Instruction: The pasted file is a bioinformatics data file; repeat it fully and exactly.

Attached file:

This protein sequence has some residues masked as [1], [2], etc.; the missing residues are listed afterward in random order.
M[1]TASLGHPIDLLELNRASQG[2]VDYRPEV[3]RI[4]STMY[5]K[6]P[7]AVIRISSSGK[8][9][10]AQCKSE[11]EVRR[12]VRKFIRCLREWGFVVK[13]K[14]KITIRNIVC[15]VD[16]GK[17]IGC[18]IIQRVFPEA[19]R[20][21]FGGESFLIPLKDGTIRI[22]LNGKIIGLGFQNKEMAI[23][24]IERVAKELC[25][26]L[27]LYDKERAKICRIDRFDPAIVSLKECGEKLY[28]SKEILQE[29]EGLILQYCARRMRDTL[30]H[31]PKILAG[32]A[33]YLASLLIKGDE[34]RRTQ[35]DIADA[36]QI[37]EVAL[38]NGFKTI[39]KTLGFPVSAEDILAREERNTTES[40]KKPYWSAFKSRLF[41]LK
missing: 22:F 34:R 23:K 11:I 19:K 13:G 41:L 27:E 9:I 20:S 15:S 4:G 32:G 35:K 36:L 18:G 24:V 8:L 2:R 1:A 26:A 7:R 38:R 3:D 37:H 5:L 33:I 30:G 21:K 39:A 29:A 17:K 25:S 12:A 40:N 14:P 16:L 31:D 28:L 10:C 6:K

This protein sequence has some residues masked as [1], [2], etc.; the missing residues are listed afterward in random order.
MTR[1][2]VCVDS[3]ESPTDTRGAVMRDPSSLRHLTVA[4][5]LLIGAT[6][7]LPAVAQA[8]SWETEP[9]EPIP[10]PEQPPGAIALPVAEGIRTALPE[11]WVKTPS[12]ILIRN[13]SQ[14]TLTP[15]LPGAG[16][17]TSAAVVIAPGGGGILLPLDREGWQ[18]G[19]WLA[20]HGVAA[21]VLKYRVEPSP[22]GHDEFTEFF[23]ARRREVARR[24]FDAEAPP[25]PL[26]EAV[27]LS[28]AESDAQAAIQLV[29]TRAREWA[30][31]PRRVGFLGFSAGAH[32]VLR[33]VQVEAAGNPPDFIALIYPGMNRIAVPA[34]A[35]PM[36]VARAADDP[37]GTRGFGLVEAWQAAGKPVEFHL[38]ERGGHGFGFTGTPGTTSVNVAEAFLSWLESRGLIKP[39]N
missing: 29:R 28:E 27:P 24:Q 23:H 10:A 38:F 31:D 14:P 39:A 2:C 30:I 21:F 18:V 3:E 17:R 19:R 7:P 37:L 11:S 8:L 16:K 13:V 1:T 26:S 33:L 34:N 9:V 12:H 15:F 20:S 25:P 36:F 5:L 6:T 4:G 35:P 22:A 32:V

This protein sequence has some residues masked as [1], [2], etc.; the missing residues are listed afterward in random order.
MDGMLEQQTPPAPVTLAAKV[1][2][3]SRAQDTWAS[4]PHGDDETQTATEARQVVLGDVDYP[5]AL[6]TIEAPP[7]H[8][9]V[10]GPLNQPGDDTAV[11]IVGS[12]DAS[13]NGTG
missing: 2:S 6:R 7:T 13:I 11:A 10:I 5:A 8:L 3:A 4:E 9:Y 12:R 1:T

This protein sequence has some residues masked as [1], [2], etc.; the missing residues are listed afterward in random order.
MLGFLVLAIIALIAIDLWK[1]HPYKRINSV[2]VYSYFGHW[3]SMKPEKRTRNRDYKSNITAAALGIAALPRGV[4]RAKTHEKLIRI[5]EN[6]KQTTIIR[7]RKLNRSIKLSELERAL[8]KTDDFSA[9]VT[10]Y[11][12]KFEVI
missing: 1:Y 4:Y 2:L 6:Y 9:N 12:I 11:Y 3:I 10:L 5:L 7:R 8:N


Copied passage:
This protein sequence has some residues masked as [1], [2], etc.; the missing residues are listed afterward in random order.
M[1]TASLGHPIDLLELNRASQG[2]VDYRPEV[3]RI[4]STMY[5]K[6]P[7]AVIRISSSGK[8][9][10]AQCKSE[11]EVRR[12]VRKFIRCLREWGFVVK[13]K[14]KITIRNIVC[15]VD[16]GK[17]IGC[18]IIQRVFPEA[19]R[20][21]FGGESFLIPLKDGTIRI[22]LNGKIIGLGFQNKEMAI[23][24]IERVAKELC[25][26]L[27]LYDKERAKICRIDRFDPAIVSLKECGEKLY[28]SKEILQE[29]EGLILQYCARRMRDTL[30]H[31]PKILAG[32]A[33]YLASLLIKGDE[34]RRTQ[35]DIADA[36]QI[37]EVAL[38]NGFKTI[39]KTLGFPVSAEDILAREERNTTES[40]KKPYWSAFKSRLF[41]LK
missing: 22:F 34:R 23:K 11:I 19:K 13:G 41:L 27:E 9:I 20:S 15:S 4:G 32:G 35:K 36:L 18:G 24:V 8:L 2:R 1:A 26:A 7:R 38:R 3:D 37:H 5:L 33:I 30:G 21:K 39:A 29:A 17:K 25:S 12:A 40:N 14:P 16:L 31:D 28:L 10:C 6:K

This protein sequence has some residues masked as [1], [2], etc.; the missing residues are listed afterward in random order.
MTR[1][2]VCVDS[3]ESPTDTRGAVMRDPSSLRHLTVA[4][5]LLIGAT[6][7]LPAVAQA[8]SWETEP[9]EPIP[10]PEQPPGAIALPVAEGIRTALPE[11]WVKTPS[12]ILIRN[13]SQ[14]TLTP[15]LPGAG[16][17]TSAAVVIAPGGGGILLPLDREGWQ[18]G[19]WLA[20]HGVAA[21]VLKYRVEPSP[22]GHDEFTEFF[23]ARRREVARR[24]FDAEAPP[25]PL[26]EAV[27]LS[28]AESDAQAAIQLV[29]TRAREWA[30][31]PRRVGFLGFSAGAH[32]VLR[33]VQVEAAGNPPDFIALIYPGMNRIAVPA[34]A[35]PM[36]VARAADDP[37]GTRGFGLVEAWQAAGKPVEFHL[38]ERGGHGFGFTGTPGTTSVNVAEAFLSWLESRGLIKP[39]N
missing: 29:R 28:E 27:P 24:Q 23:H 10:A 38:F 31:D 14:P 39:A 2:C 30:I 21:F 18:V 3:E 17:R 19:R 7:P 37:L 11:S 8:L 16:K 13:V 1:T 26:S 33:L 34:N 9:V 12:H 15:F 20:S 25:P 36:F 5:L 6:T 4:G 35:P 22:A 32:V

This protein sequence has some residues masked as [1], [2], etc.; the missing residues are listed afterward in random order.
MDGMLEQQTPPAPVTLAAKV[1][2][3]SRAQDTWAS[4]PHGDDETQTATEARQVVLGDVDYP[5]AL[6]TIEAPP[7]H[8][9]V[10]GPLNQPGDDTAV[11]IVGS[12]DAS[13]NGTG
missing: 2:S 6:R 7:T 13:I 11:A 10:I 5:A 8:L 3:A 4:E 9:Y 12:R 1:T

This protein sequence has some residues masked as [1], [2], etc.; the missing residues are listed afterward in random order.
MLGFLVLAIIALIAIDLWK[1]HPYKRINSV[2]VYSYFGHW[3]SMKPEKRTRNRDYKSNITAAALGIAALPRGV[4]RAKTHEKLIRI[5]EN[6]KQTTIIR[7]RKLNRSIKLSELERAL[8]KTDDFSA[9]VT[10]Y[11][12]KFEVI
missing: 1:Y 4:Y 2:L 6:Y 9:N 12:I 11:Y 3:I 10:L 5:L 7:R 8:N